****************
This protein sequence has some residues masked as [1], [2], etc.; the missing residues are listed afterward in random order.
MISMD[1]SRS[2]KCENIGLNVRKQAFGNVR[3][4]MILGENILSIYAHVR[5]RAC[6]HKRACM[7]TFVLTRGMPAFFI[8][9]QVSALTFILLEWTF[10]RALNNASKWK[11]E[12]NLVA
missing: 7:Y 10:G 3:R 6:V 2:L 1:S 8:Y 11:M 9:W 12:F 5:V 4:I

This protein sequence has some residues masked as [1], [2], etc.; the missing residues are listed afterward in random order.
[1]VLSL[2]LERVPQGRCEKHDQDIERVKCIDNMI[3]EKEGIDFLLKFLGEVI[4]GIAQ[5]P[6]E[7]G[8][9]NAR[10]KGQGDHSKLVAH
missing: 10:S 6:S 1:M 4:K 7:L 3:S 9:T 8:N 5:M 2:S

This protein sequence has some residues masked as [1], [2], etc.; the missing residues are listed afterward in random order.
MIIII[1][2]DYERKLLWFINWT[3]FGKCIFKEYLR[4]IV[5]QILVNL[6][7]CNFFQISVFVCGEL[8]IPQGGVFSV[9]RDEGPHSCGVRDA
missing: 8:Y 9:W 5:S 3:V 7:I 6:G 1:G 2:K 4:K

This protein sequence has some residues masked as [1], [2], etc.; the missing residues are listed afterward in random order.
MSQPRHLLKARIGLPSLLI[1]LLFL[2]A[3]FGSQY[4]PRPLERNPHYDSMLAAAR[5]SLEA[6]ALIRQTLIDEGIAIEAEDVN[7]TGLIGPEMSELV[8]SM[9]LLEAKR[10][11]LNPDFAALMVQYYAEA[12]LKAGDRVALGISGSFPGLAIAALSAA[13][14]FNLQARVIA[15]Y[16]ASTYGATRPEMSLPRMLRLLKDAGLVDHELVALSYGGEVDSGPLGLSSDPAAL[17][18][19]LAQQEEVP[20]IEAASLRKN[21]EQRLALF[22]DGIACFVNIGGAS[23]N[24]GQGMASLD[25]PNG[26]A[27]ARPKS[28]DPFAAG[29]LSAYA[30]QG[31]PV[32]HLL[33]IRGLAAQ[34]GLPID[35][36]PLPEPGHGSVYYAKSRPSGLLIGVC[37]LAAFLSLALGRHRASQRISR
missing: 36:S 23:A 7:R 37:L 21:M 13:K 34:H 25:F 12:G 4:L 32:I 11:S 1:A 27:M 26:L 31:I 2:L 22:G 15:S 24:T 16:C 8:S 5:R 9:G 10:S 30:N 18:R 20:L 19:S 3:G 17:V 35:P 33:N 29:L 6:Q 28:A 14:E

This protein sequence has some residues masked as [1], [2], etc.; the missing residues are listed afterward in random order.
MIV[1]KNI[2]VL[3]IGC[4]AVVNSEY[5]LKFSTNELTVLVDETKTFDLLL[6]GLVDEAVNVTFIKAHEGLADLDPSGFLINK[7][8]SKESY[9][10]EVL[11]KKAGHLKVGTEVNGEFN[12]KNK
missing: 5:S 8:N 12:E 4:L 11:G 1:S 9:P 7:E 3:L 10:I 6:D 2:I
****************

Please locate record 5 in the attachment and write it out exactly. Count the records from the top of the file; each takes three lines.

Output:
This protein sequence has some residues masked as [1], [2], etc.; the missing residues are listed afterward in random order.
MIV[1]KNI[2]VL[3]IGC[4]AVVNSEY[5]LKFSTNELTVLVDETKTFDLLL[6]GLVDEAVNVTFIKAHEGLADLDPSGFLINK[7][8]SKESY[9][10]EVL[11]KKAGHLKVGTEVNGEFN[12]KNK
missing: 5:S 8:N 12:E 4:L 11:G 1:S 9:P 7:E 3:L 10:I 6:D 2:I